Late Life Assets (LLA) PSC Terms

The Late Life Asset (LLA) commercial arrangement is a simplified commercial arrangement designed to empower contractors and reward efficiency with shared abandonment liability. The arrangement has no cost recovery mechanism, no supplemental payment, no research cess, no training commitment and no education commitment. The LLA arrangement rewards efficiency by encouraging cost savings and supported by simplified processes.





No Cost Recovery Mechanism


Simple division of crude oil and gas


No supplemental payment, research cess payment, training commitment, education commitment


Rewards Efficiency


Shared abandonment financial liability


Flexible to address over/under of abandonment cost

The entitlement split will be based on simple gross production division which consists of 10% cash payment to the Government and a fixed Y% of gross production to fulfill Abandonment Cost Commitment (“X”) whereas remaining entitlement shall be Contractor’s Take (100% - 10% - Y%).

There are three (3) key biddable items under this commercial arrangement, which are:

  1. Total Abandonment Cost Estimate (“A”);
  2. Abandonment Cost Commitment (“X”); and
  3. The Fixed Percentage (Y%) of gross production.

A. Illustration on the Fiscal Model

I. Cash Payment
A maximum of 10% shall be taken by PETRONAS to settle cash payments to Government pursuant the Petroleum Development Act, 1974.


II. Fixed Percentage (Y%) A fixed percentage i.e., Y% from the Gross Production shall be applied in the following manner:

  1. Contractors shall take a portion of Fixed Percentage (“Y%”) as its entitlement for the purpose of Abandonment Cess Payment until the Abandonment Cost Commitment, (“X”) is fulfilled.
  2. Upon fulfilment of the Abandonment Cost Commitment, the Fixed Percentage shall be taken by PETRONAS as part of its entitlement.



III. Remaining Entitlement
Remaining portion shall be taken by the Contractors (Contractor’s Take) and shall cover all costs incurred by Contractors for petroleum operations, including all tax payable under the Petroleum Income Tax Act (PITA) and Export Duty (if applicable) based on Customs Regulation. The Contractors shall pay at their own expense all Taxes, whether imposed by the Federal or State Governments or local authorities, for which Contractors are liable under the laws of Malaysia.


B. Illustration on the Commercial Model
Based on the Fiscal Model, Contractors are to submit the bid with the following biddable parameters:
Abandonment Cost Estimate, A (USD Mil)

Abandonment Cost Commitment, X (USD Mil)

Fixed Percentage, Y (%)

The LLA arrangement will encourage Contractors to incorporate cost saving in executing the actual abandonment activities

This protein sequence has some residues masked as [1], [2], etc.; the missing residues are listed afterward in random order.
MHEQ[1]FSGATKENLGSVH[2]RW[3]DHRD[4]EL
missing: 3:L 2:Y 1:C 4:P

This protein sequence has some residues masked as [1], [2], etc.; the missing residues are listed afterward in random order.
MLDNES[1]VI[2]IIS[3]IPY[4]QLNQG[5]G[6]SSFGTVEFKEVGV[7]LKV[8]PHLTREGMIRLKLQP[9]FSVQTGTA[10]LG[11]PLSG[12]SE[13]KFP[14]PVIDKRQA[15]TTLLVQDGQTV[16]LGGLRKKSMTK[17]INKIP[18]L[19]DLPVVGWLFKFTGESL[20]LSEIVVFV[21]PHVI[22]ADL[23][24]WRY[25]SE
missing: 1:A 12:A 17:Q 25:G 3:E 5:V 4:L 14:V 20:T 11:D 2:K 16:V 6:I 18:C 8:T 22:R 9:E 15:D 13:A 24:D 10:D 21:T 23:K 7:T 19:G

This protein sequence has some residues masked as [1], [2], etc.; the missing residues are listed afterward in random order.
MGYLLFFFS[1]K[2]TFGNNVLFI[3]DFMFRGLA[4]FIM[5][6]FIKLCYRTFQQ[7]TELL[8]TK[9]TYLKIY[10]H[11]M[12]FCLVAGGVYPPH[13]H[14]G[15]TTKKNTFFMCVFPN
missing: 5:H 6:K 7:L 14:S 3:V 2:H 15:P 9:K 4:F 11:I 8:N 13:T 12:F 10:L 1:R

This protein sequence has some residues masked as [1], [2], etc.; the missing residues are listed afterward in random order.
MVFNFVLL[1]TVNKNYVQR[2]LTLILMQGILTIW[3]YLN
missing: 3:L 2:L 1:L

The above figure illustrates three (3) possible scenarios for the treatment based on the actual abandonment cost.
Scenario 1 is when the actual abandonment cost exceeds the pledged Total Abandonment Cost Estimate (“A”). In this case, the Contractor is obliged to fund the difference between the actual abandonment cost and the total Abandonment Cost Estimate (“A”).
Scenario 2 is the ideal scenario where the actual abandonment cost equals the total Abandonment Cost Estimate (“A”). In this case, the difference between the actual abandonment cost and the actual Abandonment Cost Commitment collected will be funded by PETRONAS.
Scenario 3 is when the actual abandonment cost is less than the total Abandonment Cost Estimate (“A”). PETRONAS will fund the difference between the actual abandonment cost and the Abandonment Cost Commitment (“X”).The cost saving namely the difference between the total Abandonment Cost Estimate (“A”) and the actual abandonment cost will be shared between PETRONAS and Contractor.
C. Sample illustration on division of production and impact to abandonment cost (based on assumptions)


  1. For simplicity, assume production is straight line at 2,000 bbl/d and price remains USD50/bbl.
  2. Production is assumed for a total of 5 years. By end of Year 5, abandonment activities needs to be undertaken by contractor.
Based on the assumptions, at the end of Year 5, Contractor needs to undertake USD100 million abandonment works for facilities and wells. USD10 million would come from the cess contribution and the remaining USD90 million will be contributed by PETRONAS.
Should the actual abandonment work be lesser than USD100 million, the difference will be shared amongst Contractor and PETRONAS.
However, should the abandonment work be more than USD100 million, the difference will be borne by Contractor. This is to incentivise Contractor to reduce costs when performing the actual abandonment activities.
Based on the illustration, a total amount of USD9.1 million would be available in the cess fund (36.5kbbls x USD50 x 5 years). Contractor will need to pay for the remaining balance of USD0.9 million (USD 10 million less USD9.1 million).
Based on the assumptions, Contractor would be able to take ~USD155 million (gross) for five years (620.5kbbls x USD50 x 5 years). Contractor is encouraged to reduce their operational and other costs to ensure a higher net take.
What‘s in it for the Contractor?
  • Administratively simpler – Simplified non cost recovery fiscal model
  • Contractors are incentivized to prolong the economic limit of the asset through prudent cost management
  • The more production, the more Contractors will earn
  • Every cent of cost saved, is a cent earned



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